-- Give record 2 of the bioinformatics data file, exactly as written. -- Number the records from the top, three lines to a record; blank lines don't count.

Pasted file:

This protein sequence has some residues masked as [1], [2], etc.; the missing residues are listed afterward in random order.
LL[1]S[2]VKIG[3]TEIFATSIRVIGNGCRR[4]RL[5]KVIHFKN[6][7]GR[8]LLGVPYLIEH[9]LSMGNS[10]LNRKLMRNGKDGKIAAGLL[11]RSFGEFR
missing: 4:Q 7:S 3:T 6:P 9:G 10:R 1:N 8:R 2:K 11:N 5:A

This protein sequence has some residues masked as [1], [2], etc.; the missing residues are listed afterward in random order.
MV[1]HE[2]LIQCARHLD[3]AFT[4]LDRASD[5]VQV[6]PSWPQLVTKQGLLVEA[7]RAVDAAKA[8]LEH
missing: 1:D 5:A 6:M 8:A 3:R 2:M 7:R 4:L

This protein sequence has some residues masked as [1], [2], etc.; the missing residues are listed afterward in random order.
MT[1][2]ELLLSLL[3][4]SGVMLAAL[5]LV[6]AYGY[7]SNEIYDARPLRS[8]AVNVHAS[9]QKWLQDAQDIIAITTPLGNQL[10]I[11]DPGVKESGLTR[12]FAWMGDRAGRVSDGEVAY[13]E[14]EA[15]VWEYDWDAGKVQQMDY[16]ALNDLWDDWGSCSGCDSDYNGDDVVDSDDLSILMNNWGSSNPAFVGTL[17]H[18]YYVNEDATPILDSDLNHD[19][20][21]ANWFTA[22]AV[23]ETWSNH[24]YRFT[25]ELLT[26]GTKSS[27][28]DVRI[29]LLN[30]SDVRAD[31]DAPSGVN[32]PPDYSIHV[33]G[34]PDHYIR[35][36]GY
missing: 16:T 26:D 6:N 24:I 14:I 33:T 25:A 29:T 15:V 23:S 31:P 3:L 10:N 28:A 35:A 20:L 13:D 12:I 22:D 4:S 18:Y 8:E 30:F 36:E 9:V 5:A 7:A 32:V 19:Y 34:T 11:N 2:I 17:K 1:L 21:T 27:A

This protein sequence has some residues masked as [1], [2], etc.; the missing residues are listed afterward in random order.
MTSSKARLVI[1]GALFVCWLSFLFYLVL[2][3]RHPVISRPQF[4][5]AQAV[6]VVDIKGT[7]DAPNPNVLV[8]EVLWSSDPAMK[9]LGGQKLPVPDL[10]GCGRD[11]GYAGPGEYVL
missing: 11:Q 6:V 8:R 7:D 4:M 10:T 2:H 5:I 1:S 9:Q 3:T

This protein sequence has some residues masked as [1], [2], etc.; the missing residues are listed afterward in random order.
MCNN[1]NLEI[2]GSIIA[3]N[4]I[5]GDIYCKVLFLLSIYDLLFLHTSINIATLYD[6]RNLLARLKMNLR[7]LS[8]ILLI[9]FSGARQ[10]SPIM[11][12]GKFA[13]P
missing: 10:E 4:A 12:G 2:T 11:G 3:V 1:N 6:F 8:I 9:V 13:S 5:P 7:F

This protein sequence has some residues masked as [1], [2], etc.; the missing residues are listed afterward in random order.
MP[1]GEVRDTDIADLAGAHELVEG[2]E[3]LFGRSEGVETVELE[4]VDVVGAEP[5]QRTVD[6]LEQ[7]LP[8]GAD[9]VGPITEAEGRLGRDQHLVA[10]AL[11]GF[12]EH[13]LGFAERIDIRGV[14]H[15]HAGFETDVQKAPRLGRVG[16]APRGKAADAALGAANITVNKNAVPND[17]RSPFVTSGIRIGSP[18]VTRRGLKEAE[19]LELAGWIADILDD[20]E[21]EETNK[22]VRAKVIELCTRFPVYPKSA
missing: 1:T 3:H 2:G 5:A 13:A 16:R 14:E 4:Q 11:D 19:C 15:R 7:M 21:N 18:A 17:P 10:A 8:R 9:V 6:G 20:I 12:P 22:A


This protein sequence has some residues masked as [1], [2], etc.; the missing residues are listed afterward in random order.
MV[1]HE[2]LIQCARHLD[3]AFT[4]LDRASD[5]VQV[6]PSWPQLVTKQGLLVEA[7]RAVDAAKA[8]LEH
missing: 1:D 5:A 6:M 8:A 3:R 2:M 7:R 4:L